As always, lots of pro photographers were in the garden (too many, in my opinion), including at least a half-dozen doing photo shoots with girls in candy-colored, frothy, Scarlett O’Hara-worthy quinceanera dresses. Something about this girl posing in the Fern Dell put me in mind of a fairy tale, maybe Thumbelina?


Speaking of ferns, I spy a leafy frond through the stone lantern’s window.

I hope you’ve enjoyed the Arboretum visit. For a look back at the light-hearted, colorful Pumpkin Village and autumn displays, click here.

All material © 2006-2014 by Pam Penick for Digging. Unauthorized reproduction prohibited.

Pumpkin extravaganza at the Dallas Arboretum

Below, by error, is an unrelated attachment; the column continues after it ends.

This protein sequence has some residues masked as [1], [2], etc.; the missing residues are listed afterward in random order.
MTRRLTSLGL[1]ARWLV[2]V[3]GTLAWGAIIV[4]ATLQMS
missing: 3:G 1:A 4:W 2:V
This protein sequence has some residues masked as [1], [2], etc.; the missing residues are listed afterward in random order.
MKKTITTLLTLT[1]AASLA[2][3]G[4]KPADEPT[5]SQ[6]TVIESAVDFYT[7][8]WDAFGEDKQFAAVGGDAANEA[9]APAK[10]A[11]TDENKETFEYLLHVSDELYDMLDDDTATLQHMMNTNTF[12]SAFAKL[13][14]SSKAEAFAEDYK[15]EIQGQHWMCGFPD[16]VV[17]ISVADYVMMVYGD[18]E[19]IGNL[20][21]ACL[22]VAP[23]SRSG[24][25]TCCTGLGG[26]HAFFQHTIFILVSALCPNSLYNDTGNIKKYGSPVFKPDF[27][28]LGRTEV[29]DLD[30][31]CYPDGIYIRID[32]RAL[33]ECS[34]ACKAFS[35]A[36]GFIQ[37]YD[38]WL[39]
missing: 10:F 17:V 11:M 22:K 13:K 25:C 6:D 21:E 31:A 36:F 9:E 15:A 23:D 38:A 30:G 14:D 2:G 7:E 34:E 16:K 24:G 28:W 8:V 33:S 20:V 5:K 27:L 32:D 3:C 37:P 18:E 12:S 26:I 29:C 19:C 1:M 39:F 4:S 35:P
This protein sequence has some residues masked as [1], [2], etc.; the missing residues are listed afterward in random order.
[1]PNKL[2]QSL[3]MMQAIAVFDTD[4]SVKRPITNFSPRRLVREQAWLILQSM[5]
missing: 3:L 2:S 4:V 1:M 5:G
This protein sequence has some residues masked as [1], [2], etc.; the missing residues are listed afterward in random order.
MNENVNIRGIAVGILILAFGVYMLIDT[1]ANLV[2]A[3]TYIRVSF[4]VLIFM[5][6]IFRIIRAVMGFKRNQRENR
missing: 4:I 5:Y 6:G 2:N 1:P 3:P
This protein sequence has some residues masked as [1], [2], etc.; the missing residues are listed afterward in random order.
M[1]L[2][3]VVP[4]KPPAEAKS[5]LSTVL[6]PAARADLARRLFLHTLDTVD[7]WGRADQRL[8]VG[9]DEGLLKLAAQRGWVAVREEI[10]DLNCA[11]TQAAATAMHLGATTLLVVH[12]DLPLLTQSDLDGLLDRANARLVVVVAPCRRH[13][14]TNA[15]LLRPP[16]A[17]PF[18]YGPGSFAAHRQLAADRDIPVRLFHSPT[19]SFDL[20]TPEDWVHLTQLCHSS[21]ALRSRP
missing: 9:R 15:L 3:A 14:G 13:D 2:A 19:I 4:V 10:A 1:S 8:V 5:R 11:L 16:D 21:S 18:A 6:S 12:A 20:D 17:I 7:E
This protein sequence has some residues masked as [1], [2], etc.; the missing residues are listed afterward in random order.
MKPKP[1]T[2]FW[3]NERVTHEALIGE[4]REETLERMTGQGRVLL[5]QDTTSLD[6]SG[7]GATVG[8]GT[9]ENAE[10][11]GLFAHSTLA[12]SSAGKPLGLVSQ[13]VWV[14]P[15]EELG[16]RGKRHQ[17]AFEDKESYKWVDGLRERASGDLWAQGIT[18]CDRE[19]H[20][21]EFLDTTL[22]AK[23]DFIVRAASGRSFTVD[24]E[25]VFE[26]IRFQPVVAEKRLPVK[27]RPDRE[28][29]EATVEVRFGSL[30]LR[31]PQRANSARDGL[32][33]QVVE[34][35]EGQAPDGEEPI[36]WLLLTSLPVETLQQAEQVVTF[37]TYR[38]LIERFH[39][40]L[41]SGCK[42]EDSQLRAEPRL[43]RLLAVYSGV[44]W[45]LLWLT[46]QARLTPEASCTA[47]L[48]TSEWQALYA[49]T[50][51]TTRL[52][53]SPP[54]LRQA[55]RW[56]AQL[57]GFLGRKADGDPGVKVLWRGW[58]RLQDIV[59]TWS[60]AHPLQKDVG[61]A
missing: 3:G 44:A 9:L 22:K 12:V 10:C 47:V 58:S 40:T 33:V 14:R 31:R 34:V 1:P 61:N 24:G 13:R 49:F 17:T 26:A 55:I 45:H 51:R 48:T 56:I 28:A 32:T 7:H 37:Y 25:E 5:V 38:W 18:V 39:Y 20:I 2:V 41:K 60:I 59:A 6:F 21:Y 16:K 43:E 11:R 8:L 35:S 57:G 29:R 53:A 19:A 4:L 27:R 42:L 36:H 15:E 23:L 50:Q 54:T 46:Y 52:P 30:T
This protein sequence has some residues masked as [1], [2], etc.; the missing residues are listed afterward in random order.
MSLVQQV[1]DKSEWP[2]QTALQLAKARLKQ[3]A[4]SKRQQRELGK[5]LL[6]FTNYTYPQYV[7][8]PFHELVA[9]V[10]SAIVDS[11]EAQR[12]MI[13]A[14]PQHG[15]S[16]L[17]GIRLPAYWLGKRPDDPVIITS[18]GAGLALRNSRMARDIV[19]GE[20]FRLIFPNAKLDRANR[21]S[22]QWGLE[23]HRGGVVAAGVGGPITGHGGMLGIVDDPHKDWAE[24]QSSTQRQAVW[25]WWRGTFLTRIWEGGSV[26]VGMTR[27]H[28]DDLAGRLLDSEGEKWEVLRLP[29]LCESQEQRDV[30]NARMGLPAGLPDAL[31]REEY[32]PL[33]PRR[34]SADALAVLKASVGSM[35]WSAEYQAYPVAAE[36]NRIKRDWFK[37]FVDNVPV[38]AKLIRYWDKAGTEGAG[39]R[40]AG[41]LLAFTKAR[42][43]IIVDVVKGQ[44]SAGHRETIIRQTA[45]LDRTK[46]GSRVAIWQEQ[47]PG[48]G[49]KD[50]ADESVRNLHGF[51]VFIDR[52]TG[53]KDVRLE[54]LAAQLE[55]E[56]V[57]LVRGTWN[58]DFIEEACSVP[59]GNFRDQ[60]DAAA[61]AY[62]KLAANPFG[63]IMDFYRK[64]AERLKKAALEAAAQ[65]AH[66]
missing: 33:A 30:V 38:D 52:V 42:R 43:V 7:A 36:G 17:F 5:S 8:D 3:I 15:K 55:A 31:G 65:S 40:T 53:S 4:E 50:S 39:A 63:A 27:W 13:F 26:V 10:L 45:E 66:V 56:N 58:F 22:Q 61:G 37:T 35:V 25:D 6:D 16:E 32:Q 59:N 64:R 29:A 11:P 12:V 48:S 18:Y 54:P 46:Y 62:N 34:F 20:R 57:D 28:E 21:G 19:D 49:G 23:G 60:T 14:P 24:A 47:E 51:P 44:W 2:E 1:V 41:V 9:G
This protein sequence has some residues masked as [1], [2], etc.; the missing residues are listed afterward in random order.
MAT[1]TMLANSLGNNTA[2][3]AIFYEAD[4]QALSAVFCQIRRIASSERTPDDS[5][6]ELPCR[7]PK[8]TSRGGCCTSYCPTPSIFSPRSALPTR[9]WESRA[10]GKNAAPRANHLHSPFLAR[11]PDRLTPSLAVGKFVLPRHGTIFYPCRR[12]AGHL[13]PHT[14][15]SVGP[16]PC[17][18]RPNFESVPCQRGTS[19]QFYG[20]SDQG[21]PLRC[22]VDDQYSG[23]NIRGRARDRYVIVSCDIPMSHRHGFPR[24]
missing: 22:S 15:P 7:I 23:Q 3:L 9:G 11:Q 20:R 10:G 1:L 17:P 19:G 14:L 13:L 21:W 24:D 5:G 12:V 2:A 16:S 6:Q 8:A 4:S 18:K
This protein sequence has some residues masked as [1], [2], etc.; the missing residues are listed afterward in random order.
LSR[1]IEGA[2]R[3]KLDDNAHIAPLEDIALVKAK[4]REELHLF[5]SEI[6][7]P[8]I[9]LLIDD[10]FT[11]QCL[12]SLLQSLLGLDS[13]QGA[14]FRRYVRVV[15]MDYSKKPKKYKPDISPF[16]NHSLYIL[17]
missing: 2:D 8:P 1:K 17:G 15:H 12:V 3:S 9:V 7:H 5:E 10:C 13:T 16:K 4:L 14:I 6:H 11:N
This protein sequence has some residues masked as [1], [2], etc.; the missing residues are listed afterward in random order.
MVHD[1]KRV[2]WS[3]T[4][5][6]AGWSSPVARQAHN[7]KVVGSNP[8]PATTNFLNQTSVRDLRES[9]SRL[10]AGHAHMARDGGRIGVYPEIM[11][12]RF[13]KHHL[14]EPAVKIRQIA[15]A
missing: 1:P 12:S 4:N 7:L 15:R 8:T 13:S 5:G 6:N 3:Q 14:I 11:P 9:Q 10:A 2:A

The Dallas Arboretum goes pumpkin crazy each fall.


Last Sunday we visited to see their over-the-top Pumpkin Village, in which a whopping 65,000 pumpkins, gourds, and squash are used to create play houses, line paths, and fill a pumpkin patch that would make Linus proud.


The pumpkin houses are fun for kids and adults alike.


Metal rings on the walls hold an assortment of pumpkins and squash.


More are piled around the doorways in artful displays.


Interiors are decorated with strings of tiny pumpkins along thatched ceilings and printed children’s stories on the walls.


As in in any proper village, the houses have unique designs. This one is all orange pumpkins.


Spray-painted jack ‘o lantern faces on some add a little spooky fun.


But not too spooky


This is a smart way to decorate pumpkins in the South, where those carved too soon collapse in on themselves in the heat.


This house is truly child-sized. Potato vine spills across the roof like a fairy tale beanstalk.


A fenced pumpkin patch guarded by friendly scarecrows contains pumpkins grouped by type — and there are so many varieties! Hand-lettered signs tell you what each type is called.